The tall, striking building in Shreveport Common looks like a typical vacant structure, but look more closely and you will see life returning.

The Calanthean Temple was at its peak in the early 1900s, a home to African American professional offices; dentists, doctors, attorneys. The 8 to 5 gave way to a robust nighttime musical venue on the vaunted rooftop which hosted all the famous African American musicians of the day- Louis Armstrong, Dizzie Gillespie, Count Basie, Jelly Roll Morton…the list goes on and on. 

Though the jazz melodies and progressive energy momentarily ceased with the Calanthean Temple’s closing, music is once again being heard there.

 

The First of Its Kind

The Court of Calanthe, an African-American women’s organization, built the Calanthean Temple in 1923. It stood as the largest building in the United States brought into existence by African-American creativity and savvy.  

In addition to the storied musicians, dancers and Mardi Gras ball attendees also flocked to the Calanthean Temple’s rooftop for celebrations. The landmark remains in one of Shreveport’s designated historic areas. Mike Rosebery photographed the Calanthean Temple after years of decay. A relatively-new owner is working to  rehab the building and make it both useful and beautiful once again. Tons of trash has been removed from the interior of the building, broken windows were removed, new windows will soon be installed, the amazing rooftop deck has been re-roofed, making the building leak-free again for the first time in dozens of years.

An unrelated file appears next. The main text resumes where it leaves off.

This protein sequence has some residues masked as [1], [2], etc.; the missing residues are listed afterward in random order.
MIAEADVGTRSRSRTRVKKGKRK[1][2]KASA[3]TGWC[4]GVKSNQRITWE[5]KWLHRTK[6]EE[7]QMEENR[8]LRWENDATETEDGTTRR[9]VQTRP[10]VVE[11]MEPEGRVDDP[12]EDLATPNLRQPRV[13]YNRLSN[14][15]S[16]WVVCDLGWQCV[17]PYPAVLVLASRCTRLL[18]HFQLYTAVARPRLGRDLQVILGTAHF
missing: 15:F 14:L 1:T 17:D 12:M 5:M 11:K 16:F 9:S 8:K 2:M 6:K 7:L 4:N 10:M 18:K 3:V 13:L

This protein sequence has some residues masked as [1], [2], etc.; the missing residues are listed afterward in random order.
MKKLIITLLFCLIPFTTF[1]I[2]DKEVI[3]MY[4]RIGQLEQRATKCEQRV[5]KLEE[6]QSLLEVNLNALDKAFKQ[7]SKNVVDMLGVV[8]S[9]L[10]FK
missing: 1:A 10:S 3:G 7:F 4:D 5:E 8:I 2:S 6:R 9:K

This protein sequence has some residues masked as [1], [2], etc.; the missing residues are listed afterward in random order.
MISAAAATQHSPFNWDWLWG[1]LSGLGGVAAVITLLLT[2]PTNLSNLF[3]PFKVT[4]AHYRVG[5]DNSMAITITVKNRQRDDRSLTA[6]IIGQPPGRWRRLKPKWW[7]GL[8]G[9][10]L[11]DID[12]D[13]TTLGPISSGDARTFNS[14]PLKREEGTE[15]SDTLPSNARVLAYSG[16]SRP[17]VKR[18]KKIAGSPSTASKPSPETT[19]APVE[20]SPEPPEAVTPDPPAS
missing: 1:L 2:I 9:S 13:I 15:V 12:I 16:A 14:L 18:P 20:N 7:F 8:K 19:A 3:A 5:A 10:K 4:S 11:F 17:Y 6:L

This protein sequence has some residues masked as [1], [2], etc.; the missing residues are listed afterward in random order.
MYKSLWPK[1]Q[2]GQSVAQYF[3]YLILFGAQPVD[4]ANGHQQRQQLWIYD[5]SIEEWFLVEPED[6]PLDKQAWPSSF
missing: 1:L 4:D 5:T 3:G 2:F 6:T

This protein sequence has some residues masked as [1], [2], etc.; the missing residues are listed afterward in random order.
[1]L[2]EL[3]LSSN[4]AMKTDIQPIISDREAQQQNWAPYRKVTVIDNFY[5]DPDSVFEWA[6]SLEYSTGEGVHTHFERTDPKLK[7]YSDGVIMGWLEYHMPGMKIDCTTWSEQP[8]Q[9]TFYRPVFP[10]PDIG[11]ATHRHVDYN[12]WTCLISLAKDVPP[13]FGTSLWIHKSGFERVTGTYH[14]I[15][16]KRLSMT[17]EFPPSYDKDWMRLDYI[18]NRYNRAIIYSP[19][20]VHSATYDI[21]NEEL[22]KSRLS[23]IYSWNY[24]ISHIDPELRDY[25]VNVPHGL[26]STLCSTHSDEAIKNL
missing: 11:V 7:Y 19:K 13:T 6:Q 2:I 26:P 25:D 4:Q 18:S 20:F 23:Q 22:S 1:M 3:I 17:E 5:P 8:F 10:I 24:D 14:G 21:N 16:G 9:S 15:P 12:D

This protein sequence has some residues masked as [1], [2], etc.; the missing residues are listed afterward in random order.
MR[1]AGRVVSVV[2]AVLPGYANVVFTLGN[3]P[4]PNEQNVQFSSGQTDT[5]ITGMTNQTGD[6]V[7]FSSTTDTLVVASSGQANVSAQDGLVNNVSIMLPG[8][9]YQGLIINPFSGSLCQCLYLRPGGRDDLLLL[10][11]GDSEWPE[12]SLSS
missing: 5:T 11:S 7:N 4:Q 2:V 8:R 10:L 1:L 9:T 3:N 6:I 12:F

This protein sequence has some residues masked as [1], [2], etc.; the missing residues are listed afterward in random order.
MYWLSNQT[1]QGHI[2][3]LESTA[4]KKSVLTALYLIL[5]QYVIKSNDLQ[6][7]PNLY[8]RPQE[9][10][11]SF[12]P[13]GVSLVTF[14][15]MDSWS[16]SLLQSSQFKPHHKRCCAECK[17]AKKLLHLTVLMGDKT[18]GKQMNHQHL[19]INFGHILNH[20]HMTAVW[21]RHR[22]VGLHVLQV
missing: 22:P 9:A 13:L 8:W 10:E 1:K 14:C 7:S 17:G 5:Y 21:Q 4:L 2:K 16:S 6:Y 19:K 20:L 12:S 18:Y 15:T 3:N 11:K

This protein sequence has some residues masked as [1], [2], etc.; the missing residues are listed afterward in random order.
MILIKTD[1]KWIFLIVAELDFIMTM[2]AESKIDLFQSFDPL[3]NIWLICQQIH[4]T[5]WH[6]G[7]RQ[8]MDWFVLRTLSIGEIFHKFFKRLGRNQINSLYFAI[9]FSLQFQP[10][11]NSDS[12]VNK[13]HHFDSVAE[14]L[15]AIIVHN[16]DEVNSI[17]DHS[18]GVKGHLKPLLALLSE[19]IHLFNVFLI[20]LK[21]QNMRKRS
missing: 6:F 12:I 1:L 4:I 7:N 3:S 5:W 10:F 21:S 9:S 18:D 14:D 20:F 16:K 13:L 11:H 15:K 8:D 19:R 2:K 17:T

Calanthean Temple rooftop garden dance advertisement

The Calanthean Temple featured musicians and dances on its rooftop garden. (Credit: Chris Brown)

Inspiring a Musical Comeback

New Orleans Airlift, an organization in New Orleans that promotes collaboration between communities and artists, created a musical village in an adjacent lot operating in the shadow of the Calanthean Temple. Artists came together to construct interactive musical architecture whose elements of wood, metal and other material allow artists to play tunes. The site was dubbed the Calanthean Canyon in honor of its historical neighbor.

Community artists perform at the Calanthean Canyon in events held as part of the Shreveport Regional Arts Council’s UNSCENE! initiative. The initiative has sparked multiple artistic endeavors that attract diverse audiences in the region to experience the culture of the area.

Learn More of Shreveport’s Rich Heritage at History on Tap

Want to learn how Shreveport’s historic buildings are reviving downtown’s unique culture? Check out History on Tap on Thursday, March 24, at 5:00 to 9:00 p.m. in downtown Shreveport.